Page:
Overcoming acculturation: physical education recruits' experiences of an alternative pedagogical approach to games teaching

MOY, Brendan, RENSHAW, Ian, DAVIDS, Keith and BRYMER, Eric (2015). Overcoming acculturation: physical education recruits' experiences of an alternative pedagogical approach to games teaching. Physical Education and Sport Pedagogy, 21 (4), 386-406.

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Background: Physical education teacher education (PETE) programmes have been identified as a critical platform to encourage the exploration of alternative teaching approaches by pre-service teachers. However, the socio-cultural constraint of acculturation or past physical education and sporting experiences results in the maintenance of the status quo of a teacher-driven, reproductive paradigm. Previous studies have reported successfully overcoming the powerful influence of acculturation, resulting in a change in PETE students' custodial teaching beliefs and receptiveness to alternative teaching approaches. However, to date, limited information has been reported about how PETE students' acculturation shaped their receptiveness to an alternative teaching approach. This is particularly the case for PETE recruits identified in the literature as most resistant to change.

Purpose: To explore the features and experiences of an alternative games teaching approach that appealed to PETE recruits identified as most resistant to change, requiring a specific sample of PETE recruits with strong, custodial, traditional physical education teaching beliefs, and whom are high-achieving sporting products of this traditional culture. The alternative teaching approach explored in this study is the constraints-led approach (CLA), which is similar operationally to Teaching Games for Understanding, but distinguished by a neurobiological theoretical framework (nonlinear pedagogy) that informs learning design.

Participants and setting: A purposive sample of 10 Australian PETE students was recruited for the study. All participants initially had strong, custodial, traditional physical education teaching beliefs, and were successful sporting products of this teaching approach. After experiencing the CLA as learners during a games unit, participants demonstrated receptiveness to the alternative pedagogy.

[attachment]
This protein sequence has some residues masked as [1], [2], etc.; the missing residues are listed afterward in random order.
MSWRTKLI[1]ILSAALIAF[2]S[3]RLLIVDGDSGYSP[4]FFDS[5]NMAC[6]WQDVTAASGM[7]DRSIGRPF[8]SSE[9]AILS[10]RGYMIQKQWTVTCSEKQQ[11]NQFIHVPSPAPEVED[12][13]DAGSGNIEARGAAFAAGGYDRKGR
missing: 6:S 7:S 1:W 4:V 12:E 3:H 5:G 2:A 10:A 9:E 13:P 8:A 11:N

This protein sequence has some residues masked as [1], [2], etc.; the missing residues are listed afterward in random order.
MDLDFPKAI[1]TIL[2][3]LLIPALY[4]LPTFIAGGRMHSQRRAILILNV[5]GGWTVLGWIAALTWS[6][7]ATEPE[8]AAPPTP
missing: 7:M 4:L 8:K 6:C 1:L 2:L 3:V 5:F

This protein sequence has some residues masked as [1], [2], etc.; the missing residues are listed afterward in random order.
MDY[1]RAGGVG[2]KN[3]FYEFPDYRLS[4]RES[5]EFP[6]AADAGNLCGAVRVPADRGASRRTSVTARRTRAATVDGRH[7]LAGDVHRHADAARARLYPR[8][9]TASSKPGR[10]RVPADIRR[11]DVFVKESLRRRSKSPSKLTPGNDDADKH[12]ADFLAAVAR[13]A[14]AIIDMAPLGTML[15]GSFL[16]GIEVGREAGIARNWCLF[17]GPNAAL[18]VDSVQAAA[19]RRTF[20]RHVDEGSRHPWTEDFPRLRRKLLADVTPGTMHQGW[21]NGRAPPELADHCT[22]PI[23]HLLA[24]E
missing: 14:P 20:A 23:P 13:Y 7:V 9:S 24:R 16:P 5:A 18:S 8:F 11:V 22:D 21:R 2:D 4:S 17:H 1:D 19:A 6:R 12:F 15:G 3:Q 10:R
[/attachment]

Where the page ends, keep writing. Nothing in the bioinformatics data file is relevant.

Data collection and analysis: Semi-structured interviews and written reflections were sources of data collection. Each participant was interviewed separately, once prior to participation in the games unit to explore their positive physical education experiences, and then again after participation to explore the specific games unit learning experiences that influenced their receptiveness to the alternative pedagogy. Participants completed written reflections about their personal experiences after selected practical sessions. Data were qualitatively analysed using grounded theory.

Findings: Thorough examination of the data resulted in establishment of two prominent themes related to the appeal of the CLA for the participants: (i) psychomotor (effective in developing skill) and (ii) inclusivity (included students of varying skill level). The efficacy of the CLA in skill development was clearly an important mediator of receptiveness for highly successful products of a traditional culture. This significant finding could be explained by three key factors: the acculturation of the participants, the motor learning theory underpinning the alternative pedagogy and the unit learning design and delivery. The inclusive nature of the CLA provided a solution to the problem of exclusion, which also made the approach attractive to participants.

Conclusions: PETE educators could consider these findings when introducing an alternative pedagogy aimed at challenging PETE recruits' custodial, traditional teaching beliefs. To mediate receptiveness, it is important that the learning theory underpinning the alternative approach is operationalised in a research-informed pedagogical learning design that facilitates students' perceptions of the effectiveness of the approach through experiencing and or observing it working.

Item Type: Article
Research Institute, Centre or Group - Does NOT include content added after October 2018: Centre for Sports Engineering Research
Identification Number: https://doi.org/10.1080/17408989.2015.1017455
Page Range: 386-406
Depositing User: Carole Harris
Date Deposited: 09 Jun 2015 13:30
Last Modified: 18 Mar 2021 04:38
URI: https://shura.shu.ac.uk/id/eprint/10166

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